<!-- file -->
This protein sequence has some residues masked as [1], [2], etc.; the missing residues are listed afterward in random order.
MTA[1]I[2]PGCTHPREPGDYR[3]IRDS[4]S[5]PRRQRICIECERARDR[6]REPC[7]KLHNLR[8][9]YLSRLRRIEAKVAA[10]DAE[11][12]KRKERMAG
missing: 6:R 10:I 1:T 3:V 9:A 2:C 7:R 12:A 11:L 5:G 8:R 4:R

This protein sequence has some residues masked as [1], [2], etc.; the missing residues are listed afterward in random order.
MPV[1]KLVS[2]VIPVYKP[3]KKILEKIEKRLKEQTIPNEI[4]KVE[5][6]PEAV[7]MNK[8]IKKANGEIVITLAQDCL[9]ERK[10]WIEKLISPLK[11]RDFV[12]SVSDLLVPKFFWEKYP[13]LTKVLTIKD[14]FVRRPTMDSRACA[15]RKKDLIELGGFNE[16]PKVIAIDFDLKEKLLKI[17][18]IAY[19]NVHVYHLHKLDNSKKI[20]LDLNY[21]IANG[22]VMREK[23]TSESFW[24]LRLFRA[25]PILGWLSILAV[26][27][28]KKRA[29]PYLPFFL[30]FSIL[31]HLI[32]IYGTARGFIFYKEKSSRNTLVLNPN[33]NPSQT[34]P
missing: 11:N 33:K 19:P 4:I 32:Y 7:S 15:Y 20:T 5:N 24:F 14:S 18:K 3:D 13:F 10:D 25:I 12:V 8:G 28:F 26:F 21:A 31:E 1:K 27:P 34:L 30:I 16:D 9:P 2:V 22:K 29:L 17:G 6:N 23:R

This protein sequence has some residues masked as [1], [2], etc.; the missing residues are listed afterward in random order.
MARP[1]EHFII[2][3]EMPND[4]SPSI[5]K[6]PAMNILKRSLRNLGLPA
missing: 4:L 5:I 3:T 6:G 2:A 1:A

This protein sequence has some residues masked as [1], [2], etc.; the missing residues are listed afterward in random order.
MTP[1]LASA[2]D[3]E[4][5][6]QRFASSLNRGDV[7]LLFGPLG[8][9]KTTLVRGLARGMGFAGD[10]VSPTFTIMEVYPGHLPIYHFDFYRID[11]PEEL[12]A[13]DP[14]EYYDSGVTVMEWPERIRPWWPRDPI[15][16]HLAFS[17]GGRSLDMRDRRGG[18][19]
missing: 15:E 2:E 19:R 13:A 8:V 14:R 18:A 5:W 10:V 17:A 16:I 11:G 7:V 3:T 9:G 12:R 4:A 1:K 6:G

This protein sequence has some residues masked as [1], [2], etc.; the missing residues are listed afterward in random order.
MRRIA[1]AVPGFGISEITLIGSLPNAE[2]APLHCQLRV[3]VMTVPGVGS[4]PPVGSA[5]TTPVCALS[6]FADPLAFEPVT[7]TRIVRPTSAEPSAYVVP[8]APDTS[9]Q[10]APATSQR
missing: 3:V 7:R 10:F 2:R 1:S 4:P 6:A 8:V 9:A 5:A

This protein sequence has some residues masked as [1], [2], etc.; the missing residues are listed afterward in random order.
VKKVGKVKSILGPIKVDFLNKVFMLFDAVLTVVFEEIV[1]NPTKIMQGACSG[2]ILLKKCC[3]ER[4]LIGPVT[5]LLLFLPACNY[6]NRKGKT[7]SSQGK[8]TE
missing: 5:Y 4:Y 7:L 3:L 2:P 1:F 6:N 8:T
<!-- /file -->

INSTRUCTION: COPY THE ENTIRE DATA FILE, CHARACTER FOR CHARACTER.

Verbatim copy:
This protein sequence has some residues masked as [1], [2], etc.; the missing residues are listed afterward in random order.
MTA[1]I[2]PGCTHPREPGDYR[3]IRDS[4]S[5]PRRQRICIECERARDR[6]REPC[7]KLHNLR[8][9]YLSRLRRIEAKVAA[10]DAE[11][12]KRKERMAG
missing: 6:R 10:I 1:T 3:V 9:A 2:C 7:R 12:A 11:L 5:G 8:R 4:R

This protein sequence has some residues masked as [1], [2], etc.; the missing residues are listed afterward in random order.
MPV[1]KLVS[2]VIPVYKP[3]KKILEKIEKRLKEQTIPNEI[4]KVE[5][6]PEAV[7]MNK[8]IKKANGEIVITLAQDCL[9]ERK[10]WIEKLISPLK[11]RDFV[12]SVSDLLVPKFFWEKYP[13]LTKVLTIKD[14]FVRRPTMDSRACA[15]RKKDLIELGGFNE[16]PKVIAIDFDLKEKLLKI[17][18]IAY[19]NVHVYHLHKLDNSKKI[20]LDLNY[21]IANG[22]VMREK[23]TSESFW[24]LRLFRA[25]PILGWLSILAV[26][27][28]KKRA[29]PYLPFFL[30]FSIL[31]HLI[32]IYGTARGFIFYKEKSSRNTLVLNPN[33]NPSQT[34]P
missing: 11:N 33:K 19:P 4:I 32:Y 7:S 15:Y 20:T 5:N 24:F 14:S 18:K 3:D 13:F 10:D 25:I 12:V 8:G 28:F 26:F 21:A 31:E 1:K 27:P 34:L 30:I 16:D 9:P 2:V 22:K 29:L 17:G 6:N 23:R

This protein sequence has some residues masked as [1], [2], etc.; the missing residues are listed afterward in random order.
MARP[1]EHFII[2][3]EMPND[4]SPSI[5]K[6]PAMNILKRSLRNLGLPA
missing: 4:L 5:I 3:T 6:G 2:A 1:A

This protein sequence has some residues masked as [1], [2], etc.; the missing residues are listed afterward in random order.
MTP[1]LASA[2]D[3]E[4][5][6]QRFASSLNRGDV[7]LLFGPLG[8][9]KTTLVRGLARGMGFAGD[10]VSPTFTIMEVYPGHLPIYHFDFYRID[11]PEEL[12]A[13]DP[14]EYYDSGVTVMEWPERIRPWWPRDPI[15][16]HLAFS[17]GGRSLDMRDRRGG[18][19]
missing: 15:E 2:E 19:R 13:A 8:V 14:R 18:A 5:W 10:V 17:A 16:I 11:G 7:V 3:T 9:G 12:R 4:A 1:K 6:G

This protein sequence has some residues masked as [1], [2], etc.; the missing residues are listed afterward in random order.
MRRIA[1]AVPGFGISEITLIGSLPNAE[2]APLHCQLRV[3]VMTVPGVGS[4]PPVGSA[5]TTPVCALS[6]FADPLAFEPVT[7]TRIVRPTSAEPSAYVVP[8]APDTS[9]Q[10]APATSQR
missing: 3:V 7:R 10:F 2:R 1:S 4:P 6:A 8:V 9:A 5:A

This protein sequence has some residues masked as [1], [2], etc.; the missing residues are listed afterward in random order.
VKKVGKVKSILGPIKVDFLNKVFMLFDAVLTVVFEEIV[1]NPTKIMQGACSG[2]ILLKKCC[3]ER[4]LIGPVT[5]LLLFLPACNY[6]NRKGKT[7]SSQGK[8]TE
missing: 5:Y 4:Y 7:L 3:L 2:P 1:F 6:N 8:T